Although CDD is the check companies apply the most, there are some situations when the risk of coming across money laundering is low, so it is possible to conduct simplified due diligence and reduce the checking time. On the contrary, when the risk of encountering financial crimes is high, companies do more complex Enhanced Due Diligence. Let’s delve into the requirements for these two checks.
Let’s start with simplified due diligence.
“Obliged entities that establish that, taking into account the risk factors specified in annexes 1 and 2, certain areas present only a small risk of money laundering or terrorist financing, particularly with regard to customers, transactions and services or products, are only required to fulfil simplified due diligence requirements. Before applying simplified due diligence requirements, obliged entities must ascertain that the business relationship or transaction actually entails a lower risk of money laundering or terrorist financing. For the demonstration of adequacy, section 10 (2) sentence 4 applies mutatis mutandis.”
(The GWG, §14)
BaFin does not provide a specific list of information to collect in case of SDD. Instead, the regulator permits companies to reduce general due diligence requirements to whatever extent the company thinks is reasonable. However, SDD is rarely conducted, since it is possible to apply this simplified check only in cases where all lower-risk factors coalesce (the list of the factors can be found in Annex 1 of the GWG). Now let’s talk about the much more frequent Enhanced Due Diligence, which businesses have to apply whenever they come across even one single high-risk factor.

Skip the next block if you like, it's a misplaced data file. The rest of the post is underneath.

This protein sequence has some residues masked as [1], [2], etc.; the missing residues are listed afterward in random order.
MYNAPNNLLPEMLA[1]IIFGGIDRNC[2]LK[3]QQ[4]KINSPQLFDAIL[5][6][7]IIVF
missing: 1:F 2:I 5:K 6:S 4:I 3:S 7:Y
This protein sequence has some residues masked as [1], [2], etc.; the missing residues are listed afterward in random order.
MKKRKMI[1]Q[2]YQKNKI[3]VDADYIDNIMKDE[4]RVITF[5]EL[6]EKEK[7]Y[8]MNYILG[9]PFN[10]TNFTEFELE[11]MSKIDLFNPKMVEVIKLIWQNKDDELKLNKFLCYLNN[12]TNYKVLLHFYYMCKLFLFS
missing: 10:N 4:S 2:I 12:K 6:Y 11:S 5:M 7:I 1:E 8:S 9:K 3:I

“Obliged entities are to fulfil enhanced due diligence requirements if they find out, through a risk analysis or by taking into account the risk factors specified in annexes 1 and 2 in an individual case, that a higher risk of money laundering or terrorist financing may arise. The obliged entities determine the specific extent of measures to be taken in accordance with the respective higher risk of money laundering or terrorist financing. For the demonstration of adequacy, section 10 (2) sentence 4 applies mutatis mutandis.”
(The GWG, §15)
BaFin distinguishes the three most crucial factors of higher risk of money laundering and terrorist financing.
- PEP. If a contracting party or a beneficial owner of the client company is the Politically Exposed Person (PEP) or some close acquaintance, EDD must be applied.
- Complex or suspicious transactions. Businesses are to conduct EDD if the transactions their clients want to make are a) significantly large or complex; b) follow an unusual pattern; c) have no apparent economic purpose.